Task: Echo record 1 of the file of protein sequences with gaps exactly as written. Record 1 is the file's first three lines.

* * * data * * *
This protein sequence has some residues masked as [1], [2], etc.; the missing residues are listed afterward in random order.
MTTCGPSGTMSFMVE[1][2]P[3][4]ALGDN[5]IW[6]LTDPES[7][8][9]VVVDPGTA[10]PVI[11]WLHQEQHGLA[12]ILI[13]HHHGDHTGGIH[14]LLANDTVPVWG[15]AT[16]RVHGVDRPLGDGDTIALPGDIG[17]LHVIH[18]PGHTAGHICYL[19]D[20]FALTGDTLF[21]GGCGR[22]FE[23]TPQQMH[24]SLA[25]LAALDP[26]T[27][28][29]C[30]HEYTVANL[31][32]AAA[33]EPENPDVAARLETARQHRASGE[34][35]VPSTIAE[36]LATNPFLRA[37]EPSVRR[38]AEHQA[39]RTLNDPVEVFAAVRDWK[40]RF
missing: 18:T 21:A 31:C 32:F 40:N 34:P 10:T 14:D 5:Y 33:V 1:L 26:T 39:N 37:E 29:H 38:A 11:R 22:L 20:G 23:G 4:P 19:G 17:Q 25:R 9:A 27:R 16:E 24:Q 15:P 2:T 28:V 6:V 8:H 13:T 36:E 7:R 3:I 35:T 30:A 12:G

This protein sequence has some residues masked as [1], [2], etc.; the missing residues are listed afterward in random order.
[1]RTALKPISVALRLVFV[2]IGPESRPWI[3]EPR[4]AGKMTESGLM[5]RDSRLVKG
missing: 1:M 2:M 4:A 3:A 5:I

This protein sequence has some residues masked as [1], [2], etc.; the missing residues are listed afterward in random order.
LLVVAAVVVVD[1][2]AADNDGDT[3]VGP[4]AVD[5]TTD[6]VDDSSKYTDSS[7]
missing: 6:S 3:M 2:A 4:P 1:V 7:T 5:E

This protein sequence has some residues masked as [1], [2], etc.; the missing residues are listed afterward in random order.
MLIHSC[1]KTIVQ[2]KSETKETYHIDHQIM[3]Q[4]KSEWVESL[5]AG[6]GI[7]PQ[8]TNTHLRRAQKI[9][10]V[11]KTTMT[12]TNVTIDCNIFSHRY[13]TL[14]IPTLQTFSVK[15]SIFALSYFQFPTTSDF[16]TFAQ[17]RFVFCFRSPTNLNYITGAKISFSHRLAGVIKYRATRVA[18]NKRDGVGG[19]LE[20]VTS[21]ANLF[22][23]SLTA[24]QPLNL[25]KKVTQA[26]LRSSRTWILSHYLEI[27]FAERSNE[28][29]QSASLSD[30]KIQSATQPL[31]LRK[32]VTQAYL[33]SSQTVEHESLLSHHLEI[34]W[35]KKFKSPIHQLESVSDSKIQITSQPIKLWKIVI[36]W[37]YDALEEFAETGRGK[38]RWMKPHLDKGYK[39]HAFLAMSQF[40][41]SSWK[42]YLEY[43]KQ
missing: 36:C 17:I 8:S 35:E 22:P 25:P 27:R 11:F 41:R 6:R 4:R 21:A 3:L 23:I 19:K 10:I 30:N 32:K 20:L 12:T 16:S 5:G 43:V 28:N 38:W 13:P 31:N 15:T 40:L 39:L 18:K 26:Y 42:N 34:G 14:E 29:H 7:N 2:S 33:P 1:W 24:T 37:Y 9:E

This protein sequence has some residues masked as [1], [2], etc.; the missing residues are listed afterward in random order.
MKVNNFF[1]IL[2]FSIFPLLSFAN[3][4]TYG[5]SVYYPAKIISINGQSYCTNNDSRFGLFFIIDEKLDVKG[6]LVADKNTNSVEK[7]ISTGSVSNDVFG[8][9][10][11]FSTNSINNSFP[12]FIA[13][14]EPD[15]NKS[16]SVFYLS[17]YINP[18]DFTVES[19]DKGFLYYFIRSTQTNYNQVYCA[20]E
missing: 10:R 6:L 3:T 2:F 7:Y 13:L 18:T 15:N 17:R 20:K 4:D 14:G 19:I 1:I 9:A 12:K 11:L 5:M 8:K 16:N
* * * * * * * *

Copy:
This protein sequence has some residues masked as [1], [2], etc.; the missing residues are listed afterward in random order.
MTTCGPSGTMSFMVE[1][2]P[3][4]ALGDN[5]IW[6]LTDPES[7][8][9]VVVDPGTA[10]PVI[11]WLHQEQHGLA[12]ILI[13]HHHGDHTGGIH[14]LLANDTVPVWG[15]AT[16]RVHGVDRPLGDGDTIALPGDIG[17]LHVIH[18]PGHTAGHICYL[19]D[20]FALTGDTLF[21]GGCGR[22]FE[23]TPQQMH[24]SLA[25]LAALDP[26]T[27][28][29]C[30]HEYTVANL[31][32]AAA[33]EPENPDVAARLETARQHRASGE[34][35]VPSTIAE[36]LATNPFLRA[37]EPSVRR[38]AEHQA[39]RTLNDPVEVFAAVRDWK[40]RF
missing: 18:T 21:A 31:C 32:F 40:N 34:P 10:T 14:D 5:Y 33:V 1:L 26:T 39:N 37:E 29:H 38:A 11:R 22:L 20:G 23:G 4:P 19:G 17:Q 25:R 9:A 27:R 16:E 24:Q 15:P 2:T 28:V 6:V 8:H 13:T 36:E 7:R 3:I 35:T 30:A 12:G